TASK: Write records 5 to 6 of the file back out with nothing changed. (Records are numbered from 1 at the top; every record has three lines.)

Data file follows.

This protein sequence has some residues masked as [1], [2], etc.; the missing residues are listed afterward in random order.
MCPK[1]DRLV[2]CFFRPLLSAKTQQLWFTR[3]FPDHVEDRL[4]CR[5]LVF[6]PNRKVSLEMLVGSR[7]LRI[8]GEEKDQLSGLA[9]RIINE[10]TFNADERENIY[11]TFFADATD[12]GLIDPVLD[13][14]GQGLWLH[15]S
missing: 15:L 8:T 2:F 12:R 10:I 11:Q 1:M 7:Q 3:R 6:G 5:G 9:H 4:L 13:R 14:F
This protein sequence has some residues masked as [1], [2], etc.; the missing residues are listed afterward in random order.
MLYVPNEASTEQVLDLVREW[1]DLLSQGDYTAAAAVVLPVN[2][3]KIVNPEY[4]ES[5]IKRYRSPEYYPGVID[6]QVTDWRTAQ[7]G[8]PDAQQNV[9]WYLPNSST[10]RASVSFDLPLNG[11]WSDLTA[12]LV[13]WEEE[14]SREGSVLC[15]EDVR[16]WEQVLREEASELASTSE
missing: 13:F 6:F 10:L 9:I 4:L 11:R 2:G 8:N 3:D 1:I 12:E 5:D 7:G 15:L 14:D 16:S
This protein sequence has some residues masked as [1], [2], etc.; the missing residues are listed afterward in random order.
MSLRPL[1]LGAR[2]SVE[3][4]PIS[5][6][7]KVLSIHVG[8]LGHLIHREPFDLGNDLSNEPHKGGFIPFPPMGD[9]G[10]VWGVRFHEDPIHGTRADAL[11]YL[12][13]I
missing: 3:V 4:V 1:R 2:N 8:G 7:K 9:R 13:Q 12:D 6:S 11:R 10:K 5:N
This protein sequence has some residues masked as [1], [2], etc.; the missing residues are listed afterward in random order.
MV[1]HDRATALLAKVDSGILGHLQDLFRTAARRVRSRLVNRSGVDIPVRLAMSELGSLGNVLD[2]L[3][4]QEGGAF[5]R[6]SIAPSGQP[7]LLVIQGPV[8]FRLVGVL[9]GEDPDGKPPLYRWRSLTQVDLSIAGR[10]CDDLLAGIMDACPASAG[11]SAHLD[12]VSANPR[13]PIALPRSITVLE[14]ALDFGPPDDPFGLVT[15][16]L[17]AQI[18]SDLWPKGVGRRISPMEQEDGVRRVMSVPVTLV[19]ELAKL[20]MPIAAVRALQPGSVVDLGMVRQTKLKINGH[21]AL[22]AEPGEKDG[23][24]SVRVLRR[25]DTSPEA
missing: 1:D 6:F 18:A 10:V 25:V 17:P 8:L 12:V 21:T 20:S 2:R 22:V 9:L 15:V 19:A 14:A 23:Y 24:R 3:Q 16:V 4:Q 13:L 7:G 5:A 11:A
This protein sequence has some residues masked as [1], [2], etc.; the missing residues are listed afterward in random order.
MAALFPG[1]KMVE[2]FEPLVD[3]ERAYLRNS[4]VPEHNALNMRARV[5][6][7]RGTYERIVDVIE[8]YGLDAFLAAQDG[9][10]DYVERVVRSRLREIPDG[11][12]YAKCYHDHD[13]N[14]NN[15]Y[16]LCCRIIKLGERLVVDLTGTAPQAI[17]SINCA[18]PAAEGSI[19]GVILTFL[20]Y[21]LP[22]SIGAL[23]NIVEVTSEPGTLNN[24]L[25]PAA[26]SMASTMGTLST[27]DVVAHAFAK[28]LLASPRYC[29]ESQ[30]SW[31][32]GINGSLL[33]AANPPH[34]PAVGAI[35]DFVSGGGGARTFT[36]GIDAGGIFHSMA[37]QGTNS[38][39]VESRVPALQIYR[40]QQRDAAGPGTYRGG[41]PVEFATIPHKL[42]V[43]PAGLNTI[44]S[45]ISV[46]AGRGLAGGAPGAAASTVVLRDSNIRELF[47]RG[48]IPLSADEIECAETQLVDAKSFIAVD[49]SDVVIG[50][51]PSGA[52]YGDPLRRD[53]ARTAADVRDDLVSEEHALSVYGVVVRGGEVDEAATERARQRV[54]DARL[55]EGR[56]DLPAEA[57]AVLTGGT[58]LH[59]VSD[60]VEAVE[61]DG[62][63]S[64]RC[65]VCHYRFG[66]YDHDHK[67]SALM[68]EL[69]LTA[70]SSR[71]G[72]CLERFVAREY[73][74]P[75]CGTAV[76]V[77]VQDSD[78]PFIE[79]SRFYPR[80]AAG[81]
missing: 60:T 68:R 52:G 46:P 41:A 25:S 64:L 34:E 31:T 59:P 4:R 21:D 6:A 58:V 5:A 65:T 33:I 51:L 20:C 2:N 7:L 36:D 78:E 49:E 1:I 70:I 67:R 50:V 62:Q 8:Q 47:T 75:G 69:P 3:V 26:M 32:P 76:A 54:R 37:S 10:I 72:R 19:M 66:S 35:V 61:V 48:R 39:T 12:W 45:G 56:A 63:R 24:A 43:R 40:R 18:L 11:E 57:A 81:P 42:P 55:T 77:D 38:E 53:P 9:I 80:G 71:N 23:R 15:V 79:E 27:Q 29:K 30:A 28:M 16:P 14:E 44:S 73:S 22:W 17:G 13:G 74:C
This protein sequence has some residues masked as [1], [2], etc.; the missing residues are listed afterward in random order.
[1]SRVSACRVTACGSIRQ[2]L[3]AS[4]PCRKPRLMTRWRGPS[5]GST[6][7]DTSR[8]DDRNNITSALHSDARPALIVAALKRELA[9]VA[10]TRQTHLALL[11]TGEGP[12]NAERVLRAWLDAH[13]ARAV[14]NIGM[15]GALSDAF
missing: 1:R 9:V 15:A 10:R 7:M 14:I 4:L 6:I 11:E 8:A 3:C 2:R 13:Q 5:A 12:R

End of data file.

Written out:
This protein sequence has some residues masked as [1], [2], etc.; the missing residues are listed afterward in random order.
MAALFPG[1]KMVE[2]FEPLVD[3]ERAYLRNS[4]VPEHNALNMRARV[5][6][7]RGTYERIVDVIE[8]YGLDAFLAAQDG[9][10]DYVERVVRSRLREIPDG[11][12]YAKCYHDHD[13]N[14]NN[15]Y[16]LCCRIIKLGERLVVDLTGTAPQAI[17]SINCA[18]PAAEGSI[19]GVILTFL[20]Y[21]LP[22]SIGAL[23]NIVEVTSEPGTLNN[24]L[25]PAA[26]SMASTMGTLST[27]DVVAHAFAK[28]LLASPRYC[29]ESQ[30]SW[31][32]GINGSLL[33]AANPPH[34]PAVGAI[35]DFVSGGGGARTFT[36]GIDAGGIFHSMA[37]QGTNS[38][39]VESRVPALQIYR[40]QQRDAAGPGTYRGG[41]PVEFATIPHKL[42]V[43]PAGLNTI[44]S[45]ISV[46]AGRGLAGGAPGAAASTVVLRDSNIRELF[47]RG[48]IPLSADEIECAETQLVDAKSFIAVD[49]SDVVIG[50][51]PSGA[52]YGDPLRRD[53]ARTAADVRDDLVSEEHALSVYGVVVRGGEVDEAATERARQRV[54]DARL[55]EGR[56]DLPAEA[57]AVLTGGT[58]LH[59]VSD[60]VEAVE[61]DG[62][63]S[64]RC[65]VCHYRFG[66]YDHDHK[67]SALM[68]EL[69]LTA[70]SSR[71]G[72]CLERFVAREY[73][74]P[75]CGTAV[76]V[77]VQDSD[78]PFIE[79]SRFYPR[80]AAG[81]
missing: 60:T 68:R 52:G 46:P 41:A 25:S 64:L 34:E 31:T 59:P 4:R 21:D 6:A 58:V 5:A 65:T 33:I 51:L 20:C 2:N 7:L 36:D 78:E 49:E 1:I 70:I 67:R 50:V 62:Q 8:Q 47:T 75:G 69:P 3:V 26:M 32:P 76:A 54:R 37:S 10:I 72:R 19:M 66:S 35:V 61:V 48:R 39:T 12:W 45:G 56:A 63:R 24:A 43:R 40:R 18:L 11:E 57:A 81:P 42:P 55:T 77:D 38:E 53:P 9:I 80:G 71:N 23:R 15:V 79:E 27:Q 29:K 30:A 28:M 16:P 14:E 44:S 73:S 22:W 17:G 13:G 74:C
This protein sequence has some residues masked as [1], [2], etc.; the missing residues are listed afterward in random order.
[1]SRVSACRVTACGSIRQ[2]L[3]AS[4]PCRKPRLMTRWRGPS[5]GST[6][7]DTSR[8]DDRNNITSALHSDARPALIVAALKRELA[9]VA[10]TRQTHLALL[11]TGEGP[12]NAERVLRAWLDAH[13]ARAV[14]NIGM[15]GALSDAF
missing: 1:R 9:V 15:A 10:R 7:M 14:I 4:L 6:I 11:E 8:A 3:C 2:R 13:Q 5:A 12:R